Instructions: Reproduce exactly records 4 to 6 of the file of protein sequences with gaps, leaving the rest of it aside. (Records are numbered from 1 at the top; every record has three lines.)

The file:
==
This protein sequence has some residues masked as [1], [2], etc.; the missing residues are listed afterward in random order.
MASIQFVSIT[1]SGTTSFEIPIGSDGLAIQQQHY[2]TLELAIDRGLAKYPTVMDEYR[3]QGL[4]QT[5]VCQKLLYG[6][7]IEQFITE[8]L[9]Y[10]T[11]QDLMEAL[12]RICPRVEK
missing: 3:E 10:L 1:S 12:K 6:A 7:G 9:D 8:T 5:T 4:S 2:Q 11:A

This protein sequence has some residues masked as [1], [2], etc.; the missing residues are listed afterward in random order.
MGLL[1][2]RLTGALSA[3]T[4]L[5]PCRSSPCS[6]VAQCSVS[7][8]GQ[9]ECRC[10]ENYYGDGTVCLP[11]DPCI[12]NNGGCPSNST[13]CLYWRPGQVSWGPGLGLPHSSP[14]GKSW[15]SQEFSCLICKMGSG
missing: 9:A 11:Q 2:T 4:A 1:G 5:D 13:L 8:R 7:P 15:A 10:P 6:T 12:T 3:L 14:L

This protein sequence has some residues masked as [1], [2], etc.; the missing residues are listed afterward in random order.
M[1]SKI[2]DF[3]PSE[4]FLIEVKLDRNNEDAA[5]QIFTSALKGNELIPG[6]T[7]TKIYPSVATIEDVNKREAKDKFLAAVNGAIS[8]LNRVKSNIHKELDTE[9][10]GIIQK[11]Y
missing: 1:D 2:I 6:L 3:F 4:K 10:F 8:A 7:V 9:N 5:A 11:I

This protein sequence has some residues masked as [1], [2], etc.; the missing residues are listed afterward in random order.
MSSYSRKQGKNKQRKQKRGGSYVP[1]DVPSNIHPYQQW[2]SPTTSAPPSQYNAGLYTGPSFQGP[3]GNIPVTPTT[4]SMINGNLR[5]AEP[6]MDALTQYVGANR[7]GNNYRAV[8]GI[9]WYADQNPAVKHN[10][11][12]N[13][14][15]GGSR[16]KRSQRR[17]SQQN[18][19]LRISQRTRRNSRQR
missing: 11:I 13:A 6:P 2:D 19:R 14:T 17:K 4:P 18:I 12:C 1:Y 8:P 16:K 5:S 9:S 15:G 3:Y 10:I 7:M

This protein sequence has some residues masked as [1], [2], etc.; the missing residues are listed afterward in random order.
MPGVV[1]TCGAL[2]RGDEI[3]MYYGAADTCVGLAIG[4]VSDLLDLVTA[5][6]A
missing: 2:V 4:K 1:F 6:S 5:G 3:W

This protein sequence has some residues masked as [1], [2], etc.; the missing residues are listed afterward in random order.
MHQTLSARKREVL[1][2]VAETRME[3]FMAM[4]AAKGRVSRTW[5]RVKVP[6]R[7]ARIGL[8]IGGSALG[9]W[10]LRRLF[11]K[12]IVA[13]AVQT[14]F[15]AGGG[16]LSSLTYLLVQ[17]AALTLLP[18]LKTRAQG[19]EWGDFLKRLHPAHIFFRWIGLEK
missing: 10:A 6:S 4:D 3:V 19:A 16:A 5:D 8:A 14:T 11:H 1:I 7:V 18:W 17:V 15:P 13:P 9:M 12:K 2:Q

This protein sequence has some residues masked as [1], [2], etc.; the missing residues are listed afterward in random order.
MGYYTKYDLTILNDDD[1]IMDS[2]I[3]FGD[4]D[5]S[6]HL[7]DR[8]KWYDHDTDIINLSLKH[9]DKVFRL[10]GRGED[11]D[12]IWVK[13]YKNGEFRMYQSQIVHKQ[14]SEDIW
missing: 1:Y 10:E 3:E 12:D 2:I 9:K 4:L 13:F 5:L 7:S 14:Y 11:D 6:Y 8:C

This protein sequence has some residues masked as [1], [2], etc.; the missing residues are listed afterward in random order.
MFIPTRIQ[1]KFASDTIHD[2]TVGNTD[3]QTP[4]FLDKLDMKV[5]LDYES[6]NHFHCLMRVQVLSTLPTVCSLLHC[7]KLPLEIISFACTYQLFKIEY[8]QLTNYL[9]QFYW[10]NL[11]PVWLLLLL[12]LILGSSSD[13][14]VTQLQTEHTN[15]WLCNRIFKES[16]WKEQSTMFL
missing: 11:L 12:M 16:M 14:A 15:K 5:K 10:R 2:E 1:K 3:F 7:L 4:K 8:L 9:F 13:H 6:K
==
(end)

This protein sequence has some residues masked as [1], [2], etc.; the missing residues are listed afterward in random order.
MSSYSRKQGKNKQRKQKRGGSYVP[1]DVPSNIHPYQQW[2]SPTTSAPPSQYNAGLYTGPSFQGP[3]GNIPVTPTT[4]SMINGNLR[5]AEP[6]MDALTQYVGANR[7]GNNYRAV[8]GI[9]WYADQNPAVKHN[10][11][12]N[13][14][15]GGSR[16]KRSQRR[17]SQQN[18][19]LRISQRTRRNSRQR
missing: 11:I 13:A 6:P 2:D 19:R 14:T 17:K 4:P 18:I 12:C 1:Y 8:P 16:K 5:S 9:S 15:G 3:Y 10:I 7:M

This protein sequence has some residues masked as [1], [2], etc.; the missing residues are listed afterward in random order.
MPGVV[1]TCGAL[2]RGDEI[3]MYYGAADTCVGLAIG[4]VSDLLDLVTA[5][6]A
missing: 2:V 4:K 1:F 6:S 5:G 3:W

This protein sequence has some residues masked as [1], [2], etc.; the missing residues are listed afterward in random order.
MHQTLSARKREVL[1][2]VAETRME[3]FMAM[4]AAKGRVSRTW[5]RVKVP[6]R[7]ARIGL[8]IGGSALG[9]W[10]LRRLF[11]K[12]IVA[13]AVQT[14]F[15]AGGG[16]LSSLTYLLVQ[17]AALTLLP[18]LKTRAQG[19]EWGDFLKRLHPAHIFFRWIGLEK
missing: 10:A 6:S 4:D 3:V 19:A 16:A 5:D 8:A 14:T 11:H 1:I 7:V 18:W 17:V 15:P 13:P 9:M 12:K 2:Q